The blockchain could thus have a determining role in a vaccine’s performance in the coming years. Furthermore, insurance companies will be able to directly compensate their customers in this particular context of crisis via smart contracts. The security aspect of the blockchain in the medical community will then become a guarantor in the fight against potential abuses.
As previously mentioned, the blockchain is a tool combining communication and inviolability. It is therefore easy to understand its potential in conducting large-scale clinical trials throughout different countries as a pandemic spreads.
It would inject a dose of trust and transparency between patients and doctors. The former will have their privacy respected while the latter can transmit strictly confidential health information securely. In this sense, Sanofi, the world’s third largest healthcare group, has commissioned numerous expert reports on the subject.
However, the interest in this area goes beyond that of a simple crisis framework. For rare diseases, for which there are few patients, it would then become possible to pool analysis data and therefore, once again, to create a research company. In another scenario, South Korea has put the blockchain to use in order to study the benefits of medical hemp. As drugs are particularly taboo in Far Eastern societies, these trials have enabled researchers to carry out their research while ensuring the anonymity of its consumers.
The insurance community is already aware of smart-contracts, especially in the (far too important) field of airline flight delays and cancellations. However, in the health sector, this technique has yet to be implemented, at least not optimally.
The economic criterion of health is central to the management of the pandemic. The implementation of automated, self-executing programmes would ensure immediate reimbursement for nursing care, with no need for payment advances. This would be the most successful form of our already exemplary social security system. By avoiding unnecessary and costly complexities for the patient, on the one hand suffering from the situation of global economic recession and on the other hand its potential difficulties, insurance companies would play an essential role in safeguarding purchasing power in anticipation of the economic crisis that could follow the preceding health crisis.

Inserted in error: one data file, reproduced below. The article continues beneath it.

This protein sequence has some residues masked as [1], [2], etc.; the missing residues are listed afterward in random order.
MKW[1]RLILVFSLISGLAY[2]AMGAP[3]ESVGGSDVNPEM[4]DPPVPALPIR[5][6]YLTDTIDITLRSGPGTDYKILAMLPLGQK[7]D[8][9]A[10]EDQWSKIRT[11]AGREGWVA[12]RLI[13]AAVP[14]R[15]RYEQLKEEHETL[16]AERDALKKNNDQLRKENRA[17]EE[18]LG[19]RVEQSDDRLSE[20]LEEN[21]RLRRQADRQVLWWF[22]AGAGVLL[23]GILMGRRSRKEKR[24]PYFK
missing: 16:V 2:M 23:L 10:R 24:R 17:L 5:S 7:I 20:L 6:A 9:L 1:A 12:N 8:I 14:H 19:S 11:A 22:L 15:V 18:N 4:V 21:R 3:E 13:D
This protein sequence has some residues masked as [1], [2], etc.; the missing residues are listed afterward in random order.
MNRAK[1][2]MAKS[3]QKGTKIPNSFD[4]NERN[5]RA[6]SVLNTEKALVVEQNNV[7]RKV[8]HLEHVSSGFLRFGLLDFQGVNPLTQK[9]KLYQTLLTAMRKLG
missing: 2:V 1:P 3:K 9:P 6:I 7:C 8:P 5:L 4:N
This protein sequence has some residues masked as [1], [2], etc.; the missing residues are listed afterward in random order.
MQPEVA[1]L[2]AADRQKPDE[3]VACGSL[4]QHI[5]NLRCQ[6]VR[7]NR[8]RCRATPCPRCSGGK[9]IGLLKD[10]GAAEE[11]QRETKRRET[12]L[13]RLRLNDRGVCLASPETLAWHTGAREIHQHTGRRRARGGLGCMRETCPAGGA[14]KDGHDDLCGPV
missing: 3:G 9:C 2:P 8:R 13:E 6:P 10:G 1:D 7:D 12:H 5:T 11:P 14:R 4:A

To this day, although we do not necessarily know it, the management of our genetic data does not belong to us. It is the full property of the laboratory which decodes the genome and not the person whose genes they are. This, of course, is a problem because we know the impact and weight of data in our modern world.
While it may be a memory some of us are trying to forget, the Cambridge Analytica escapades will remind us that we tend to forget that our data is everywhere, far beyond our identity as user and consumer.
The implementation of a blockchain architecture, able to secure our identity, would then make it possible to anticipate any potential crisis related to the leak of personal data.
As we can see, when it comes to everyday healthcare or even unprecedented pandemic management, the blockchain is irremediably the security and trust solution necessary for this modern, technological advanced era. Even if some are already offering to exchange your genomes for tokens…
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The views, thoughts, and opinions expressed in this article belong solely to the author, and should not be taken as investment advice. Do your own research before taking any investment decisions.